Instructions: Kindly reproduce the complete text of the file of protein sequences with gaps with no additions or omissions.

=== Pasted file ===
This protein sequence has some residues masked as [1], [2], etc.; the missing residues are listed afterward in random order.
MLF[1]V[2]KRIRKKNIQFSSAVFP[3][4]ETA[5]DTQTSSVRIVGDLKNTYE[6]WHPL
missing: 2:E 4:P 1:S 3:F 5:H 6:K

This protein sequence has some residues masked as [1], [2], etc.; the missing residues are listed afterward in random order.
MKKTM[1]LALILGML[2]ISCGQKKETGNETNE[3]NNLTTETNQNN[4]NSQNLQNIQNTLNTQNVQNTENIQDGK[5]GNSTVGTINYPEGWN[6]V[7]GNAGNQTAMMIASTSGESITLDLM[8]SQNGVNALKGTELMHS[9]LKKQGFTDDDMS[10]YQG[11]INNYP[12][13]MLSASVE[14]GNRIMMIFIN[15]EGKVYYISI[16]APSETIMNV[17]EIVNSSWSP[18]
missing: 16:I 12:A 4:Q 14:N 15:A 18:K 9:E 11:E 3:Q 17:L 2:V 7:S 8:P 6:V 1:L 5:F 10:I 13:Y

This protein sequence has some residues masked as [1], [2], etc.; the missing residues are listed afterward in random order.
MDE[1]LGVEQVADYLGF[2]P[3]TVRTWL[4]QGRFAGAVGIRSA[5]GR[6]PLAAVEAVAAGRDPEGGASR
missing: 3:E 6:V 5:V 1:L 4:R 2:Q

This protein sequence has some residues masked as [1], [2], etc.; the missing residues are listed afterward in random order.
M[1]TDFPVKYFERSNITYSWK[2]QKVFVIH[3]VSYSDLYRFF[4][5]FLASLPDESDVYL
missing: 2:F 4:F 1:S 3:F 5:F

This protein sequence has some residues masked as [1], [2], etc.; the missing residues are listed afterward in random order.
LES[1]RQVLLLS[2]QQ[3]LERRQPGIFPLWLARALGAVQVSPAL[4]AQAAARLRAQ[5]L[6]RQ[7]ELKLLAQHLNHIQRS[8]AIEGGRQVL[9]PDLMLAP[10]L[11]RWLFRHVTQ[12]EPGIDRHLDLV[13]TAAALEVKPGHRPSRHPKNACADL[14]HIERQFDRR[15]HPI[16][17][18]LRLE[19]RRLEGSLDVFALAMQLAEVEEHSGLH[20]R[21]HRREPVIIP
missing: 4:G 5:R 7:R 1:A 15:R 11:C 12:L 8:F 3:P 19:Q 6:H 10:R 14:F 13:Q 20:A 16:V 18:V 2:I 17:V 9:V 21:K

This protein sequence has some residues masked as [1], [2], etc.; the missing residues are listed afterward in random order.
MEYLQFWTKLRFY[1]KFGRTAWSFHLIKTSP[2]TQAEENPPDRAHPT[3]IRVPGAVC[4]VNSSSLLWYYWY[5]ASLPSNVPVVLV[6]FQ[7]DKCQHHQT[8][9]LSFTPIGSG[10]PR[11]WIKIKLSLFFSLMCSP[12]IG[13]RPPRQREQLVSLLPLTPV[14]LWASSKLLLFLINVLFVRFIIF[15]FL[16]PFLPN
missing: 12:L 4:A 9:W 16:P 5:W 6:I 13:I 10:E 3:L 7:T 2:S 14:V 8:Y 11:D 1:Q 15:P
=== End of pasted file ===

This protein sequence has some residues masked as [1], [2], etc.; the missing residues are listed afterward in random order.
MLF[1]V[2]KRIRKKNIQFSSAVFP[3][4]ETA[5]DTQTSSVRIVGDLKNTYE[6]WHPL
missing: 2:E 4:P 1:S 3:F 5:H 6:K

This protein sequence has some residues masked as [1], [2], etc.; the missing residues are listed afterward in random order.
MKKTM[1]LALILGML[2]ISCGQKKETGNETNE[3]NNLTTETNQNN[4]NSQNLQNIQNTLNTQNVQNTENIQDGK[5]GNSTVGTINYPEGWN[6]V[7]GNAGNQTAMMIASTSGESITLDLM[8]SQNGVNALKGTELMHS[9]LKKQGFTDDDMS[10]YQG[11]INNYP[12][13]MLSASVE[14]GNRIMMIFIN[15]EGKVYYISI[16]APSETIMNV[17]EIVNSSWSP[18]
missing: 16:I 12:A 4:Q 14:N 15:A 18:K 9:E 11:E 3:Q 17:L 2:V 7:S 8:P 6:V 1:L 5:F 10:I 13:Y

This protein sequence has some residues masked as [1], [2], etc.; the missing residues are listed afterward in random order.
MDE[1]LGVEQVADYLGF[2]P[3]TVRTWL[4]QGRFAGAVGIRSA[5]GR[6]PLAAVEAVAAGRDPEGGASR
missing: 3:E 6:V 5:V 1:L 4:R 2:Q

This protein sequence has some residues masked as [1], [2], etc.; the missing residues are listed afterward in random order.
M[1]TDFPVKYFERSNITYSWK[2]QKVFVIH[3]VSYSDLYRFF[4][5]FLASLPDESDVYL
missing: 2:F 4:F 1:S 3:F 5:F

This protein sequence has some residues masked as [1], [2], etc.; the missing residues are listed afterward in random order.
LES[1]RQVLLLS[2]QQ[3]LERRQPGIFPLWLARALGAVQVSPAL[4]AQAAARLRAQ[5]L[6]RQ[7]ELKLLAQHLNHIQRS[8]AIEGGRQVL[9]PDLMLAP[10]L[11]RWLFRHVTQ[12]EPGIDRHLDLV[13]TAAALEVKPGHRPSRHPKNACADL[14]HIERQFDRR[15]HPI[16][17][18]LRLE[19]RRLEGSLDVFALAMQLAEVEEHSGLH[20]R[21]HRREPVIIP
missing: 4:G 5:R 7:R 1:A 15:R 11:C 12:L 8:F 3:P 19:Q 6:H 10:R 14:F 13:Q 20:A 16:V 18:V 2:I 17:V 9:V 21:K

This protein sequence has some residues masked as [1], [2], etc.; the missing residues are listed afterward in random order.
MEYLQFWTKLRFY[1]KFGRTAWSFHLIKTSP[2]TQAEENPPDRAHPT[3]IRVPGAVC[4]VNSSSLLWYYWY[5]ASLPSNVPVVLV[6]FQ[7]DKCQHHQT[8][9]LSFTPIGSG[10]PR[11]WIKIKLSLFFSLMCSP[12]IG[13]RPPRQREQLVSLLPLTPV[14]LWASSKLLLFLINVLFVRFIIF[15]FL[16]PFLPN
missing: 12:L 4:A 9:W 16:P 5:W 6:I 13:I 10:E 3:L 7:T 2:S 14:V 8:Y 11:D 1:Q 15:P